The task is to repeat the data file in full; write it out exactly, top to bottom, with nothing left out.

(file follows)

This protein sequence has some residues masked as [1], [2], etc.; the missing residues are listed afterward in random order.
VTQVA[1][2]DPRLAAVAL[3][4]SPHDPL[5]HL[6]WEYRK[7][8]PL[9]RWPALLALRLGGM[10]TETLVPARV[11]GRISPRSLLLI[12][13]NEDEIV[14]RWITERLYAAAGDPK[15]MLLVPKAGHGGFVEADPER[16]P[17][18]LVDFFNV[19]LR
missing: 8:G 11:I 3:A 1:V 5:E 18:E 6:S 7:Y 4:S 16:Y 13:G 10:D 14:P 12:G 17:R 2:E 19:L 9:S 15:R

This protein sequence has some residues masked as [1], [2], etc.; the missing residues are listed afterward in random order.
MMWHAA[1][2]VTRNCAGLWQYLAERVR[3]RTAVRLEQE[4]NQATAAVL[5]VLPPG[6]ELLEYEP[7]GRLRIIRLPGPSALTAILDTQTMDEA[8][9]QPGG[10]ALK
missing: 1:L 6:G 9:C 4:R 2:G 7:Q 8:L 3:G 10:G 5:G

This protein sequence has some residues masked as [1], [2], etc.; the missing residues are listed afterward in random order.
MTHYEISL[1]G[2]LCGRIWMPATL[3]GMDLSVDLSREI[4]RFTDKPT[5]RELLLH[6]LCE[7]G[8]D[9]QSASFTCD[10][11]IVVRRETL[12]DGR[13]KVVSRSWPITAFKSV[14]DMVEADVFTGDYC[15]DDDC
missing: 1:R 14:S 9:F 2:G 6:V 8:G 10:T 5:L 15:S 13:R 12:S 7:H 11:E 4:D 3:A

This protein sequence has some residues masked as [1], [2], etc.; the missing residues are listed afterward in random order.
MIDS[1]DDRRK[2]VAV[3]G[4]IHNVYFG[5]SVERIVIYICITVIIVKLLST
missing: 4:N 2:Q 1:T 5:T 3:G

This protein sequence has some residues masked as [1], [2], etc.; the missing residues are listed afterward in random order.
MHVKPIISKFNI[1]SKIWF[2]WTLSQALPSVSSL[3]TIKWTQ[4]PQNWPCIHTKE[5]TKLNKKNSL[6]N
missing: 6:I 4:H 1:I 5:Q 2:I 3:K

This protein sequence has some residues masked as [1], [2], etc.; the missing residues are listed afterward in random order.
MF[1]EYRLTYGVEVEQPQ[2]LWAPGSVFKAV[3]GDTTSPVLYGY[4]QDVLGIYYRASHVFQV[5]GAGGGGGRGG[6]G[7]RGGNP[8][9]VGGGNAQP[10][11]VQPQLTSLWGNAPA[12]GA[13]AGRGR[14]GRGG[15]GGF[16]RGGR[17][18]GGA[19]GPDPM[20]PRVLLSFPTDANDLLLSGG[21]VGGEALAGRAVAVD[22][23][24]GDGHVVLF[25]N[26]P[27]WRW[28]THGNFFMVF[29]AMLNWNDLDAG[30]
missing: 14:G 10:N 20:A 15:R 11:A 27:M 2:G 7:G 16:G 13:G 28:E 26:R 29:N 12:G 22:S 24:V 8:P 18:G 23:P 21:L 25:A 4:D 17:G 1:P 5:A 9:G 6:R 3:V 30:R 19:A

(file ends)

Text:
This protein sequence has some residues masked as [1], [2], etc.; the missing residues are listed afterward in random order.
VTQVA[1][2]DPRLAAVAL[3][4]SPHDPL[5]HL[6]WEYRK[7][8]PL[9]RWPALLALRLGGM[10]TETLVPARV[11]GRISPRSLLLI[12][13]NEDEIV[14]RWITERLYAAAGDPK[15]MLLVPKAGHGGFVEADPER[16]P[17][18]LVDFFNV[19]LR
missing: 8:G 11:I 3:A 1:V 5:E 18:E 6:S 7:Y 4:S 16:Y 13:G 10:D 14:P 12:G 17:R 2:E 19:L 9:S 15:R

This protein sequence has some residues masked as [1], [2], etc.; the missing residues are listed afterward in random order.
MMWHAA[1][2]VTRNCAGLWQYLAERVR[3]RTAVRLEQE[4]NQATAAVL[5]VLPPG[6]ELLEYEP[7]GRLRIIRLPGPSALTAILDTQTMDEA[8][9]QPGG[10]ALK
missing: 1:L 6:G 9:C 4:R 2:G 7:Q 8:L 3:G 10:G 5:G

This protein sequence has some residues masked as [1], [2], etc.; the missing residues are listed afterward in random order.
MTHYEISL[1]G[2]LCGRIWMPATL[3]GMDLSVDLSREI[4]RFTDKPT[5]RELLLH[6]LCE[7]G[8]D[9]QSASFTCD[10][11]IVVRRETL[12]DGR[13]KVVSRSWPITAFKSV[14]DMVEADVFTGDYC[15]DDDC
missing: 1:R 14:S 9:F 2:G 6:V 8:G 10:T 5:L 15:S 13:R 12:S 7:H 11:E 4:D 3:A

This protein sequence has some residues masked as [1], [2], etc.; the missing residues are listed afterward in random order.
MIDS[1]DDRRK[2]VAV[3]G[4]IHNVYFG[5]SVERIVIYICITVIIVKLLST
missing: 4:N 2:Q 1:T 5:T 3:G

This protein sequence has some residues masked as [1], [2], etc.; the missing residues are listed afterward in random order.
MHVKPIISKFNI[1]SKIWF[2]WTLSQALPSVSSL[3]TIKWTQ[4]PQNWPCIHTKE[5]TKLNKKNSL[6]N
missing: 6:I 4:H 1:I 5:Q 2:I 3:K

This protein sequence has some residues masked as [1], [2], etc.; the missing residues are listed afterward in random order.
MF[1]EYRLTYGVEVEQPQ[2]LWAPGSVFKAV[3]GDTTSPVLYGY[4]QDVLGIYYRASHVFQV[5]GAGGGGGRGG[6]G[7]RGGNP[8][9]VGGGNAQP[10][11]VQPQLTSLWGNAPA[12]GA[13]AGRGR[14]GRGG[15]GGF[16]RGGR[17][18]GGA[19]GPDPM[20]PRVLLSFPTDANDLLLSGG[21]VGGEALAGRAVAVD[22][23][24]GDGHVVLF[25]N[26]P[27]WRW[28]THGNFFMVF[29]AMLNWNDLDAG[30]
missing: 14:G 10:N 20:A 15:R 11:A 27:M 2:G 7:G 16:G 13:G 28:E 26:R 29:N 12:G 22:S 24:V 8:P 18:G 23:P 21:L 25:A 4:D 17:G 1:P 5:A 9:G 6:R 3:V 30:R 19:A